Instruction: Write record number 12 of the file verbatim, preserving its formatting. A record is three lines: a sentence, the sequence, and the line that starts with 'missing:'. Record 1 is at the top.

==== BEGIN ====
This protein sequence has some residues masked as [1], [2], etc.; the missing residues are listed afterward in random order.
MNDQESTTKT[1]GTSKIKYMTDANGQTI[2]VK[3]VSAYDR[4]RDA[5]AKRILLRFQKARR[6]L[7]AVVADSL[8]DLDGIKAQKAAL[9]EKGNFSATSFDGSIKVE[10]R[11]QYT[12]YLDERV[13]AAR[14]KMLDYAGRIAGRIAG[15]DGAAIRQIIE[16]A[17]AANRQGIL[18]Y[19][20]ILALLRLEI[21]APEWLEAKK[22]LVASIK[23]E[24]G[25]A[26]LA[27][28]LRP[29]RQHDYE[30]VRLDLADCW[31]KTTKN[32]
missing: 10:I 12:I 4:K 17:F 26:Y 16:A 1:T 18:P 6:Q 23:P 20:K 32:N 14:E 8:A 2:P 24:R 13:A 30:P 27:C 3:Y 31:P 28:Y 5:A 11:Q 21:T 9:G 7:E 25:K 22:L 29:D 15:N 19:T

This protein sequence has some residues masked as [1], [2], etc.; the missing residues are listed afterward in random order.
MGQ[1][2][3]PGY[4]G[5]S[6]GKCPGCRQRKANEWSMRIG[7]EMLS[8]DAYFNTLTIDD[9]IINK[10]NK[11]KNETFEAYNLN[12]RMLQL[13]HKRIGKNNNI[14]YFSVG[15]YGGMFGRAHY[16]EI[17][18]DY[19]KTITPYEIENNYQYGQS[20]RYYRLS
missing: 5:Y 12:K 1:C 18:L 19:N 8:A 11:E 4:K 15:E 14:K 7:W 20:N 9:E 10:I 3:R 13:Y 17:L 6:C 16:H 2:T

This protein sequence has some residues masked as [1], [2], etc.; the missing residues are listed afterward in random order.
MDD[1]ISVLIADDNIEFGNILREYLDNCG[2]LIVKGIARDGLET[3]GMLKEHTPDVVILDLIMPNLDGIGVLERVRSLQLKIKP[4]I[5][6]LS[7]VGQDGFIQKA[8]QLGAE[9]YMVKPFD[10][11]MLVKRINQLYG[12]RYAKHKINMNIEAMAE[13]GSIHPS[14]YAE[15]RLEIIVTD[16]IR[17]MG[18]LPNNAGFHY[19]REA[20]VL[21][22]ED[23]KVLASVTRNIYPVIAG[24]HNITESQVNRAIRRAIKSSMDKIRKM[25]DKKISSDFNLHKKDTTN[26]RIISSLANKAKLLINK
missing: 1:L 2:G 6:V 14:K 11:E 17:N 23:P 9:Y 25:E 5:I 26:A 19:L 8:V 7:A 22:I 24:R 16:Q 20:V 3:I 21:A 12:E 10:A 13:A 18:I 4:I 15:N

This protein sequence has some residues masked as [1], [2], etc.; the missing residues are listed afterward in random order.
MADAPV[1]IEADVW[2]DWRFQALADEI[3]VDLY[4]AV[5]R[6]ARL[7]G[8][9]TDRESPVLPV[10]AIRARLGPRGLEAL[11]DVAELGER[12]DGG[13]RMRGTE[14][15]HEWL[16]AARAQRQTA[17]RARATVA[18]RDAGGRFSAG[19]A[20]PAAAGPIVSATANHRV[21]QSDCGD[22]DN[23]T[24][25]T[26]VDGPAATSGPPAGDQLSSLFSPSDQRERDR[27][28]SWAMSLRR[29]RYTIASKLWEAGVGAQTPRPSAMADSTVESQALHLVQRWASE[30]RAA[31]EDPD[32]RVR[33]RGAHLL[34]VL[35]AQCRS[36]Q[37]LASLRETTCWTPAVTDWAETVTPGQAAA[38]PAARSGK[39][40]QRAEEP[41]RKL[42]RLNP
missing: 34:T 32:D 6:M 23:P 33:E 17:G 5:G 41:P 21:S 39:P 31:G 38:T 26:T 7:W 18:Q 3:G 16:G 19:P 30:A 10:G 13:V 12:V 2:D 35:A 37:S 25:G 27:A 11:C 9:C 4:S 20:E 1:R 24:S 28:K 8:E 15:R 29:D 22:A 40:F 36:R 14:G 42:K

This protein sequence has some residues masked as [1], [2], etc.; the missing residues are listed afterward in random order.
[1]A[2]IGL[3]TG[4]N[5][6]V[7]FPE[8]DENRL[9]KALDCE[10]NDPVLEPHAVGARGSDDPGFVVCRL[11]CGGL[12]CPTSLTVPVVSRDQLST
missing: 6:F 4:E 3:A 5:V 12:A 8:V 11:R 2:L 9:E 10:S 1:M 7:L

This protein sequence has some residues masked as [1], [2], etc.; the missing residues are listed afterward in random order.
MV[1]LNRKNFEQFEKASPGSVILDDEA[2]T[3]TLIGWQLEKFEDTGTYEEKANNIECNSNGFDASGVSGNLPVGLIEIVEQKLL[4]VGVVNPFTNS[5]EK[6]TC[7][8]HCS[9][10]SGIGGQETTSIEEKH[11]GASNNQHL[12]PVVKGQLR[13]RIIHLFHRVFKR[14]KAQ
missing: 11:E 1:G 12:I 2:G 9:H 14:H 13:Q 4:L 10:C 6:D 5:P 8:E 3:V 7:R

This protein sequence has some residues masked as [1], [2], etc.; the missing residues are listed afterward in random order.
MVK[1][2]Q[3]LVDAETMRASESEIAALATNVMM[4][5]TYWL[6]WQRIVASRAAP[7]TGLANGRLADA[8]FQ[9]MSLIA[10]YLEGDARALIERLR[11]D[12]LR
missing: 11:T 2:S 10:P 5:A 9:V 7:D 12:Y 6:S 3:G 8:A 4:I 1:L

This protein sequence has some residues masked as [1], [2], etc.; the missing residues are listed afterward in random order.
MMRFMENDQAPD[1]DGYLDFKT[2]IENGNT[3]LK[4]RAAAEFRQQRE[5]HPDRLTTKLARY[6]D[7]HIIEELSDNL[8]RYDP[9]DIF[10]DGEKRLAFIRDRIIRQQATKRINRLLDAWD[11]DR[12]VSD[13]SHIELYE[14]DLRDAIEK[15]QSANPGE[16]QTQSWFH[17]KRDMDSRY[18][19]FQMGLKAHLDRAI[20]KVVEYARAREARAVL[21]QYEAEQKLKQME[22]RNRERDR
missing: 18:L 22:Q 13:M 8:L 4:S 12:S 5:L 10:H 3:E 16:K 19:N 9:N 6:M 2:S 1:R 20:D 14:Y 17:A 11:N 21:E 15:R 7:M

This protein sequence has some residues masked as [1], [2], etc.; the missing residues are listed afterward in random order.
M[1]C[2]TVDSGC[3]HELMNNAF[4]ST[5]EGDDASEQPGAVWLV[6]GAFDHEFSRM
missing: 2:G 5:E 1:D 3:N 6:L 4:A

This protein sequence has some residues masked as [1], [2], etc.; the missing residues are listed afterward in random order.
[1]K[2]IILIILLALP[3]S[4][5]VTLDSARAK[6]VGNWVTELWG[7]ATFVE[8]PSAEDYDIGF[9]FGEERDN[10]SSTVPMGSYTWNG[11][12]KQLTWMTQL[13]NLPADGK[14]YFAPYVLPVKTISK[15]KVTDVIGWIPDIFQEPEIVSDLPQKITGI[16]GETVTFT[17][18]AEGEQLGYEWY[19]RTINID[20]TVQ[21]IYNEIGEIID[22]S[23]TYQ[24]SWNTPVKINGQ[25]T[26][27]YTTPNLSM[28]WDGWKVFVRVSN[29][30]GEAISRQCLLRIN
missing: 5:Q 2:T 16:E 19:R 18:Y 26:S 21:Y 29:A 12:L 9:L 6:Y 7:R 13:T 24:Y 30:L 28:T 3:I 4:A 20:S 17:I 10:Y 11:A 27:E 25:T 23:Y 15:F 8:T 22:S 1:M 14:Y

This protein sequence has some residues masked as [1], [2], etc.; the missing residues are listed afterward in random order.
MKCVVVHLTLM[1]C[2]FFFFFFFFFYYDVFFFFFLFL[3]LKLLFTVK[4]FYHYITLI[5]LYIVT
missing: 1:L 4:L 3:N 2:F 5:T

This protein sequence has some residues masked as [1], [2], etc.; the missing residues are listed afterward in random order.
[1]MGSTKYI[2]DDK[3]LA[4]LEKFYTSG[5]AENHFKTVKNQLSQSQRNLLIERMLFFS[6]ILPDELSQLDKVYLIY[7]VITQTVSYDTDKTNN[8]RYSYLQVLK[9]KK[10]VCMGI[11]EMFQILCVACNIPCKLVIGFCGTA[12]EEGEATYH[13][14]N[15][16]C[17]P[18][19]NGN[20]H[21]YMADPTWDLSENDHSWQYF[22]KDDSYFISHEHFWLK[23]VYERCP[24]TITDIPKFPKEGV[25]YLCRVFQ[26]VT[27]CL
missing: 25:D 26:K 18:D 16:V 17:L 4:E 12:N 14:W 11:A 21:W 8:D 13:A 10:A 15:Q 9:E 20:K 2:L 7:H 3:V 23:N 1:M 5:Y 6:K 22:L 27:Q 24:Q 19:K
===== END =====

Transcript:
This protein sequence has some residues masked as [1], [2], etc.; the missing residues are listed afterward in random order.
[1]MGSTKYI[2]DDK[3]LA[4]LEKFYTSG[5]AENHFKTVKNQLSQSQRNLLIERMLFFS[6]ILPDELSQLDKVYLIY[7]VITQTVSYDTDKTNN[8]RYSYLQVLK[9]KK[10]VCMGI[11]EMFQILCVACNIPCKLVIGFCGTA[12]EEGEATYH[13][14]N[15][16]C[17]P[18][19]NGN[20]H[21]YMADPTWDLSENDHSWQYF[22]KDDSYFISHEHFWLK[23]VYERCP[24]TITDIPKFPKEGV[25]YLCRVFQ[26]VT[27]CL
missing: 25:D 26:K 18:D 16:V 17:L 4:E 12:N 14:W 11:A 21:W 8:D 13:A 10:A 15:Q 9:E 20:K 2:L 7:H 3:V 23:N 1:M 5:Y 6:K 22:L 27:Q 24:Q 19:K